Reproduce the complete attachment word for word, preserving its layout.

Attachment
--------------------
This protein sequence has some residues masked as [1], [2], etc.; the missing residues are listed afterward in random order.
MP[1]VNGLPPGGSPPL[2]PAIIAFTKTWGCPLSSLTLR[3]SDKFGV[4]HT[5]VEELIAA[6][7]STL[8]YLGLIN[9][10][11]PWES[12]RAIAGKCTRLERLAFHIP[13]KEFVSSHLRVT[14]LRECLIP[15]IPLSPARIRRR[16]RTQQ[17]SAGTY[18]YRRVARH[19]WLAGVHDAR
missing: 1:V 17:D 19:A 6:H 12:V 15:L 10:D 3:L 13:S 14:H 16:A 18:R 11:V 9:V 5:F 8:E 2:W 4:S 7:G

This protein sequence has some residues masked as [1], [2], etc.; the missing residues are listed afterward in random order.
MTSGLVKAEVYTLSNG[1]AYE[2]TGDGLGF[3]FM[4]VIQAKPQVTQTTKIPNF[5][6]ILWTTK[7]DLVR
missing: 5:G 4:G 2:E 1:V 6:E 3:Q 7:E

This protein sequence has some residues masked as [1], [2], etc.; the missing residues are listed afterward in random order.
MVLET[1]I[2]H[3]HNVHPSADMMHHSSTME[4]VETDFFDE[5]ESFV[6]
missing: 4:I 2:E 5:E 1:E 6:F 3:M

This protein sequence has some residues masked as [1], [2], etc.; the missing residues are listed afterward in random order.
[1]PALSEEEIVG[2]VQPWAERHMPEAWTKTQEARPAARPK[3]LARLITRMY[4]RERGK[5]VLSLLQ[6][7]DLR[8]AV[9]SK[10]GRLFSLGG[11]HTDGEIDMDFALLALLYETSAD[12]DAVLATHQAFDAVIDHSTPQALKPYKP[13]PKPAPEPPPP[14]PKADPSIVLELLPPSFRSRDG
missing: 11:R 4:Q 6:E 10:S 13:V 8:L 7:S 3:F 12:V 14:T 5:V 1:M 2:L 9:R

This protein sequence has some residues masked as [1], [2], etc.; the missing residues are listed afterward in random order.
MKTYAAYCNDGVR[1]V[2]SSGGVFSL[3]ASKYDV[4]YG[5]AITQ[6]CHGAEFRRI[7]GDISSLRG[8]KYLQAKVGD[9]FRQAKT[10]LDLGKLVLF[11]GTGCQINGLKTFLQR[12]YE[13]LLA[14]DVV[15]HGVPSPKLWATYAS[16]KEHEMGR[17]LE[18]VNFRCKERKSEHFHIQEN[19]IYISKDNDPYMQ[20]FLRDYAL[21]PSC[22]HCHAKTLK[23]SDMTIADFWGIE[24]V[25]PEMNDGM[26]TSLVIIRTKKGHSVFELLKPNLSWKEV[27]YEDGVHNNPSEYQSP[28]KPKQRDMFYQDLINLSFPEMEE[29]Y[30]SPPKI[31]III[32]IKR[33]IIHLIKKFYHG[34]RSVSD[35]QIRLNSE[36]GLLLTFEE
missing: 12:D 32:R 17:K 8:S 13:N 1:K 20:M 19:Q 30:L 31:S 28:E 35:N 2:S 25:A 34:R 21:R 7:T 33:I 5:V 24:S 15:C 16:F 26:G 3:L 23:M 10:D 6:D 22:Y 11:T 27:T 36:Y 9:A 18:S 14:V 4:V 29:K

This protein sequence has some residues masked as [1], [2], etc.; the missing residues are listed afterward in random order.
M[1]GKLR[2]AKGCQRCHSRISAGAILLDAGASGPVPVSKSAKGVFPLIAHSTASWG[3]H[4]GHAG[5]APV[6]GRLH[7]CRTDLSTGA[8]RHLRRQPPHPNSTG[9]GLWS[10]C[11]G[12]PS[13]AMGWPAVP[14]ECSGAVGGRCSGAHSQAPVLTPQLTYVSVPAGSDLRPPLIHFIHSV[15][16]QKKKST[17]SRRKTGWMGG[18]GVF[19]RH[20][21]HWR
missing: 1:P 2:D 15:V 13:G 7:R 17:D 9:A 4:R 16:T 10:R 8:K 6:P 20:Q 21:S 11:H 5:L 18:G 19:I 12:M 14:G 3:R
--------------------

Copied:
This protein sequence has some residues masked as [1], [2], etc.; the missing residues are listed afterward in random order.
MP[1]VNGLPPGGSPPL[2]PAIIAFTKTWGCPLSSLTLR[3]SDKFGV[4]HT[5]VEELIAA[6][7]STL[8]YLGLIN[9][10][11]PWES[12]RAIAGKCTRLERLAFHIP[13]KEFVSSHLRVT[14]LRECLIP[15]IPLSPARIRRR[16]RTQQ[17]SAGTY[18]YRRVARH[19]WLAGVHDAR
missing: 1:V 17:D 19:A 6:H 12:V 15:L 10:D 3:L 13:S 14:H 16:A 18:R 11:V 9:V 5:F 8:E 2:W 4:S 7:G

This protein sequence has some residues masked as [1], [2], etc.; the missing residues are listed afterward in random order.
MTSGLVKAEVYTLSNG[1]AYE[2]TGDGLGF[3]FM[4]VIQAKPQVTQTTKIPNF[5][6]ILWTTK[7]DLVR
missing: 5:G 4:G 2:E 1:V 6:E 3:Q 7:E

This protein sequence has some residues masked as [1], [2], etc.; the missing residues are listed afterward in random order.
MVLET[1]I[2]H[3]HNVHPSADMMHHSSTME[4]VETDFFDE[5]ESFV[6]
missing: 4:I 2:E 5:E 1:E 6:F 3:M

This protein sequence has some residues masked as [1], [2], etc.; the missing residues are listed afterward in random order.
[1]PALSEEEIVG[2]VQPWAERHMPEAWTKTQEARPAARPK[3]LARLITRMY[4]RERGK[5]VLSLLQ[6][7]DLR[8]AV[9]SK[10]GRLFSLGG[11]HTDGEIDMDFALLALLYETSAD[12]DAVLATHQAFDAVIDHSTPQALKPYKP[13]PKPAPEPPPP[14]PKADPSIVLELLPPSFRSRDG
missing: 11:R 4:Q 6:E 10:S 13:V 8:L 7:S 3:F 12:V 14:T 5:V 1:M 2:L 9:R

This protein sequence has some residues masked as [1], [2], etc.; the missing residues are listed afterward in random order.
MKTYAAYCNDGVR[1]V[2]SSGGVFSL[3]ASKYDV[4]YG[5]AITQ[6]CHGAEFRRI[7]GDISSLRG[8]KYLQAKVGD[9]FRQAKT[10]LDLGKLVLF[11]GTGCQINGLKTFLQR[12]YE[13]LLA[14]DVV[15]HGVPSPKLWATYAS[16]KEHEMGR[17]LE[18]VNFRCKERKSEHFHIQEN[19]IYISKDNDPYMQ[20]FLRDYAL[21]PSC[22]HCHAKTLK[23]SDMTIADFWGIE[24]V[25]PEMNDGM[26]TSLVIIRTKKGHSVFELLKPNLSWKEV[27]YEDGVHNNPSEYQSP[28]KPKQRDMFYQDLINLSFPEMEE[29]Y[30]SPPKI[31]III[32]IKR[33]IIHLIKKFYHG[34]RSVSD[35]QIRLNSE[36]GLLLTFEE
missing: 12:D 32:R 17:K 8:S 13:N 1:K 20:M 19:Q 30:L 31:S 28:E 35:N 2:S 25:A 34:R 21:R 7:T 33:I 5:V 24:S 15:C 16:F 26:G 3:L 23:M 10:D 6:D 22:Y 11:T 27:T 36:Y 9:A 18:S 14:V 4:V 29:K

This protein sequence has some residues masked as [1], [2], etc.; the missing residues are listed afterward in random order.
M[1]GKLR[2]AKGCQRCHSRISAGAILLDAGASGPVPVSKSAKGVFPLIAHSTASWG[3]H[4]GHAG[5]APV[6]GRLH[7]CRTDLSTGA[8]RHLRRQPPHPNSTG[9]GLWS[10]C[11]G[12]PS[13]AMGWPAVP[14]ECSGAVGGRCSGAHSQAPVLTPQLTYVSVPAGSDLRPPLIHFIHSV[15][16]QKKKST[17]SRRKTGWMGG[18]GVF[19]RH[20][21]HWR
missing: 1:P 2:D 15:V 13:G 7:R 17:D 9:A 4:R 16:T 10:R 8:K 6:P 20:Q 21:S 11:H 5:L 18:G 19:I 12:M 14:G 3:R